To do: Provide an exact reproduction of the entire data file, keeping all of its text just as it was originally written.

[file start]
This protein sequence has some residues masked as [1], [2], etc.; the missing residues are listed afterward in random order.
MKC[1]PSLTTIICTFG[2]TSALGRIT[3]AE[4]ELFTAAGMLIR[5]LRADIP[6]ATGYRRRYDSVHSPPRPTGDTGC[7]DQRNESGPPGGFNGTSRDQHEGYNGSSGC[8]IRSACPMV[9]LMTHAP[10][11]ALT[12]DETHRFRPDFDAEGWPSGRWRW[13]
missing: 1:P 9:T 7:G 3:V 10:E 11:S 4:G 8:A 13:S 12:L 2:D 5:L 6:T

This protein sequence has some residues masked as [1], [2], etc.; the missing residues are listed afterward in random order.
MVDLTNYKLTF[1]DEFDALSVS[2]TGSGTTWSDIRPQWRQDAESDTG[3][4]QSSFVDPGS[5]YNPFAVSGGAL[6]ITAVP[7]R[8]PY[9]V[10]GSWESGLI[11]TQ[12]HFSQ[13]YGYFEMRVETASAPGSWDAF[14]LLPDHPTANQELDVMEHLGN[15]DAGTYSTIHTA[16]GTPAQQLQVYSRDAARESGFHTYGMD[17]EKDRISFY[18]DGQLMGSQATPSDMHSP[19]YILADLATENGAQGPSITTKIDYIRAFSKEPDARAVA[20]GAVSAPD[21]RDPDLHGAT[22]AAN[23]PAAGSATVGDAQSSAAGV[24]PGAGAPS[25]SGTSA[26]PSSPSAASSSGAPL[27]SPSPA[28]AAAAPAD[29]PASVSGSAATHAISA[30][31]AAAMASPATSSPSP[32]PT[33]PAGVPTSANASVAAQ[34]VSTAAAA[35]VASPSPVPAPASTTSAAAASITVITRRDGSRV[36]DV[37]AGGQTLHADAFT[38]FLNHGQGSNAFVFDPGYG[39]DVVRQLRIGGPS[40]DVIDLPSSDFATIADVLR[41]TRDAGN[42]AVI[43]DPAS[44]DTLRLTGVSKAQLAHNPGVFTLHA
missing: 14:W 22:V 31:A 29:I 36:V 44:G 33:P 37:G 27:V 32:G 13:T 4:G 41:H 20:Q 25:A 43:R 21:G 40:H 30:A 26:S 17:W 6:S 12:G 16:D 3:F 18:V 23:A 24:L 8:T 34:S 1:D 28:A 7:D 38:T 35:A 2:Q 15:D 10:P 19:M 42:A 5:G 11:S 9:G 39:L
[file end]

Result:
This protein sequence has some residues masked as [1], [2], etc.; the missing residues are listed afterward in random order.
MKC[1]PSLTTIICTFG[2]TSALGRIT[3]AE[4]ELFTAAGMLIR[5]LRADIP[6]ATGYRRRYDSVHSPPRPTGDTGC[7]DQRNESGPPGGFNGTSRDQHEGYNGSSGC[8]IRSACPMV[9]LMTHAP[10][11]ALT[12]DETHRFRPDFDAEGWPSGRWRW[13]
missing: 1:P 9:T 7:G 3:V 10:E 11:S 4:G 8:A 13:S 12:L 2:D 5:L 6:T

This protein sequence has some residues masked as [1], [2], etc.; the missing residues are listed afterward in random order.
MVDLTNYKLTF[1]DEFDALSVS[2]TGSGTTWSDIRPQWRQDAESDTG[3][4]QSSFVDPGS[5]YNPFAVSGGAL[6]ITAVP[7]R[8]PY[9]V[10]GSWESGLI[11]TQ[12]HFSQ[13]YGYFEMRVETASAPGSWDAF[14]LLPDHPTANQELDVMEHLGN[15]DAGTYSTIHTA[16]GTPAQQLQVYSRDAARESGFHTYGMD[17]EKDRISFY[18]DGQLMGSQATPSDMHSP[19]YILADLATENGAQGPSITTKIDYIRAFSKEPDARAVA[20]GAVSAPD[21]RDPDLHGAT[22]AAN[23]PAAGSATVGDAQSSAAGV[24]PGAGAPS[25]SGTSA[26]PSSPSAASSSGAPL[27]SPSPA[28]AAAAPAD[29]PASVSGSAATHAISA[30][31]AAAMASPATSSPSP[32]PT[33]PAGVPTSANASVAAQ[34]VSTAAAA[35]VASPSPVPAPASTTSAAAASITVITRRDGSRV[36]DV[37]AGGQTLHADAFT[38]FLNHGQGSNAFVFDPGYG[39]DVVRQLRIGGPS[40]DVIDLPSSDFATIADVLR[41]TRDAGN[42]AVI[43]DPAS[44]DTLRLTGVSKAQLAHNPGVFTLHA
missing: 14:W 22:V 31:A 29:I 36:V 44:G 33:P 37:G 27:V 32:G 13:T 4:G 41:H 20:Q 25:A 43:R 21:G 40:H 30:A 26:S 17:W 6:S 12:G 16:D 3:F 18:V 23:A 24:L 8:T 34:S 1:D 28:A 7:D 38:T 35:A 2:Q 15:D 10:P 19:M 42:A 5:G 11:S 9:G 39:L